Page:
The meteoric rise of Ben Affleck the director continues. Argo is so deftly directed that none of the humor ever feels like forced comic relief, and the tension builds naturally without relying on cheap tactics or ticking clocks. Grounded in seventies technique and topical to boot, Argo succeeds in every way.  4.5


The Dark Knight Rises

It takes forever and a day to get going, but once it does you better hold on to your ass. It’s got more depth than its predecessor, and just because it’s a little less unrelentingly bleak doesn’t make it worse. On the contrary, it makes it the best Batman ever.  4.5

The Amazing Spider-Man

You’ve seen this one before, and I don’t just mean the obvious surface detail stuff.   Since it’s a James Horner score, you’ve heard it before too. Garfield is passable as Parker and the movie doesn’t disgrace the franchise, but the whole 136 minute operation (including the lengthy denouement) feels unnecessary. 3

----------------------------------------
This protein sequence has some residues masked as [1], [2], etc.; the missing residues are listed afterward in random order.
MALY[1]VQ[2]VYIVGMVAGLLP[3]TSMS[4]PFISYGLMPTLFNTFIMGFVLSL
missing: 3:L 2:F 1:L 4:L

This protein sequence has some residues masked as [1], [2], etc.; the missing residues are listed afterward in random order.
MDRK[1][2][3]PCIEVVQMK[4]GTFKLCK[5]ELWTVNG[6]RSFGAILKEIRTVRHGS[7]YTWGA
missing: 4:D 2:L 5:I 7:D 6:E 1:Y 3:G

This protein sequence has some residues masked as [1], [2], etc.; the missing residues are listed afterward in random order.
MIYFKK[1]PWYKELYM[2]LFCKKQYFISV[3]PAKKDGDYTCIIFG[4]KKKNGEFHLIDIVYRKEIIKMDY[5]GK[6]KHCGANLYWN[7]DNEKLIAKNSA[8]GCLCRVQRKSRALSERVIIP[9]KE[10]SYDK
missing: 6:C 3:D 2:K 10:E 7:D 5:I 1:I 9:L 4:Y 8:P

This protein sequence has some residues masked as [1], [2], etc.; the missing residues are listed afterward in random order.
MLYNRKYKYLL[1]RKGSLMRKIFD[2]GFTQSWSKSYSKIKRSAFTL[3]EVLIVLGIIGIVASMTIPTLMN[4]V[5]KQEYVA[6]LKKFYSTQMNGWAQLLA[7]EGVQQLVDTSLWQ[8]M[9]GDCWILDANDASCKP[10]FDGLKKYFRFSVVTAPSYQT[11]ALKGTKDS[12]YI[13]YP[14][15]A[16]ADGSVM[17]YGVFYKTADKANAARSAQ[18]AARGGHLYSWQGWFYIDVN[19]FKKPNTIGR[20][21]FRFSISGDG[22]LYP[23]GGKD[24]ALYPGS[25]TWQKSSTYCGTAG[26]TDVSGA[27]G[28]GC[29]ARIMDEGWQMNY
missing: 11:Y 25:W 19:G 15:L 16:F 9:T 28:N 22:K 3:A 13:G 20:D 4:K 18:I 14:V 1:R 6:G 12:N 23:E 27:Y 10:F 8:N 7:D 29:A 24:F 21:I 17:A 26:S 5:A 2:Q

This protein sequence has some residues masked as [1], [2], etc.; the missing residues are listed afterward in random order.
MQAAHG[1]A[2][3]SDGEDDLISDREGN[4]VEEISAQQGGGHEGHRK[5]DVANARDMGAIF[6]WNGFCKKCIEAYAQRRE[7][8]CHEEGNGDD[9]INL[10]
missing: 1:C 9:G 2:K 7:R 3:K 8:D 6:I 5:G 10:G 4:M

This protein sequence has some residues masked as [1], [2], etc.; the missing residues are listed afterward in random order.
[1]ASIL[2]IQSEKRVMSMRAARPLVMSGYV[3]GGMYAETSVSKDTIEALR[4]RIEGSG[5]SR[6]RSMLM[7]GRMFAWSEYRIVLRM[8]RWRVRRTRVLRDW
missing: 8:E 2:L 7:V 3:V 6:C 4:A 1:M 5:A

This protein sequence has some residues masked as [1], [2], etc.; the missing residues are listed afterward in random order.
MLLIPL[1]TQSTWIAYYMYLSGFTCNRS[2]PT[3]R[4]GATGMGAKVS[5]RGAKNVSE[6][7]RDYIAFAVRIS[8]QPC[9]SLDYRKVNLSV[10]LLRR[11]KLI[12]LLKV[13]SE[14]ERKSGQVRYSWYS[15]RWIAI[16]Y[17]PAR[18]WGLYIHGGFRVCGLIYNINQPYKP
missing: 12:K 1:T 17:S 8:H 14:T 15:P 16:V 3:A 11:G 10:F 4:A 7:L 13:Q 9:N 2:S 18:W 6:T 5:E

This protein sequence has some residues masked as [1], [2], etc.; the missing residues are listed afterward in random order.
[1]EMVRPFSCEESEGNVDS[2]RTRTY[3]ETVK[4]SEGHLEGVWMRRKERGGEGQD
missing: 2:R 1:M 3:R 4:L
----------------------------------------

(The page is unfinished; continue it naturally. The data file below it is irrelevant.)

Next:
Whose bright idea was it to cast Denis Leary in this film? Even though I wouldn’t say it to his face, he looks exactly like Willem Dafoe. It seriously took me a while to make sure I wasn’t seeing things.

Clerks (1994)

The camerawork and visual style somehow keep the movie realistic and believable in the face of increasingly absurd (and hilarious) gags, many of which are not even seen. Understated genius and life lessons come at the most unexpected times and places, and the script and acting are fantastic.   4.5

Airheads (1994)

Now here’s a film after my own heart. Where else can you find a Lemmy cameo and a Replacements song in the same movie? This rock version of Dog Day Afternoon lacks the performances (though the cast is great) and drama of that film, but its a lot of fun.  3.5